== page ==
Causes of scalp tenderness include conditions such as occipital neuralgia, head lice and temporal arteritis, according to Healthgrades. Occipital neuralgia is irritation of the occipital nerves, which emerge from the spine in the upper back and reach as far as the forehead.
Occipital neuralgia occurs either spontaneously or as a result of pinched nerve, a prior injury to the scalp or tight muscles at the back of the head, explains Johns Hopkins Medicine. Patients with occipital neuralgia experience zapping, shooting, tingling or electric pain in the affected area, usually on one side of the scalp. Some patients experience numbness and tenderness as well.
Head lice are insects that live on the scalp, eyebrows and eyelashes, according to MedlinePlus. The insects live up to 30 days on a human and are spread by close contact with infected people. Symptoms of head lice include intense itching, red bumps on the scalp and white specks on the bottom of each hair. Some patients develop red and tender skin due to a skin infection as a result of head lice.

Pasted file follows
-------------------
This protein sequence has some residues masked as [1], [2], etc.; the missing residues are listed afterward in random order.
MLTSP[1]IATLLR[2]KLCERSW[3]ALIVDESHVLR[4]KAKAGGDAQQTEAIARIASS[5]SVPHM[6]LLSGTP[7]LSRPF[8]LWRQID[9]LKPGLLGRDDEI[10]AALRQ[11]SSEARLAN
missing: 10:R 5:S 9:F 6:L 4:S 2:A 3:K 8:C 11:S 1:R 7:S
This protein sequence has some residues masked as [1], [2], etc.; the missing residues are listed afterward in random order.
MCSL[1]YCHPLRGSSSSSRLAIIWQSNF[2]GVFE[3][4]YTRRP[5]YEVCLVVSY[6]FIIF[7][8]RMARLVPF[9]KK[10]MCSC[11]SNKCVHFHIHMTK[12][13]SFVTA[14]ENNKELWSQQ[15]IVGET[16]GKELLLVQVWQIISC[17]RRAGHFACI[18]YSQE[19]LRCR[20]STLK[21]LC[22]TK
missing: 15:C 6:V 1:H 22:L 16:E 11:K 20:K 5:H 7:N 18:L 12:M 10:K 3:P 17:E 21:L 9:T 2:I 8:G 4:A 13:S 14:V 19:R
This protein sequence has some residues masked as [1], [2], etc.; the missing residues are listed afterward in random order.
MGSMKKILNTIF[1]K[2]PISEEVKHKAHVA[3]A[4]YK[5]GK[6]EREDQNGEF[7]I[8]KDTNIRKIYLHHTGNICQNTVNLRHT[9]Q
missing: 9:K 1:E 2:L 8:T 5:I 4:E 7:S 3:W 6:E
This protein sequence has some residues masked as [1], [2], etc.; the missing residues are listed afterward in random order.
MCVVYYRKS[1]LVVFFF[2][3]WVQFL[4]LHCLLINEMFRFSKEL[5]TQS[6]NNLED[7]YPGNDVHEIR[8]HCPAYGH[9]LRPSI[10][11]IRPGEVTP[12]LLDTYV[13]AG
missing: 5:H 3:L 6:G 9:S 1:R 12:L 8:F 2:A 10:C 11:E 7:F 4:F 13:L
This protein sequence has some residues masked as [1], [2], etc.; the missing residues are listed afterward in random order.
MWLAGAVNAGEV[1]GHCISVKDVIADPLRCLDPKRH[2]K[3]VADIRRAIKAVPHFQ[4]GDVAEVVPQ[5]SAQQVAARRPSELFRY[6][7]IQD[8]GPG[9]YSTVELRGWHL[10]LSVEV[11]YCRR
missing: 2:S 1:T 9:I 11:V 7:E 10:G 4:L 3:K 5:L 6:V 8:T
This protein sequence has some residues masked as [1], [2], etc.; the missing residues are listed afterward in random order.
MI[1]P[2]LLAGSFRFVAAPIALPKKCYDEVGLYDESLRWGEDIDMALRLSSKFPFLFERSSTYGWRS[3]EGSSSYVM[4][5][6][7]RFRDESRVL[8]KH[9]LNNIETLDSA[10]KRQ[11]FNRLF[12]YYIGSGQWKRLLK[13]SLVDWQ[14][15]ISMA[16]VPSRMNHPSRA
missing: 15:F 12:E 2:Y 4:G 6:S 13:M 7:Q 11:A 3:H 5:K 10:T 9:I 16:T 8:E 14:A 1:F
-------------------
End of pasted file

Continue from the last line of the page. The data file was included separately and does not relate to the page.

Temporal arteritis occurs when arteries that supply blood to the head become damaged and inflamed, notes MedlinePlus. Doctors do not know what causes temporal arteritis, but believe that it is due to a problem with the immune system. Patients with temporal arteritis typically experience scalp tenderness and a throbbing headache on one side of the head. Other symptoms of the condition include fever, muscle aches and excessive sweating.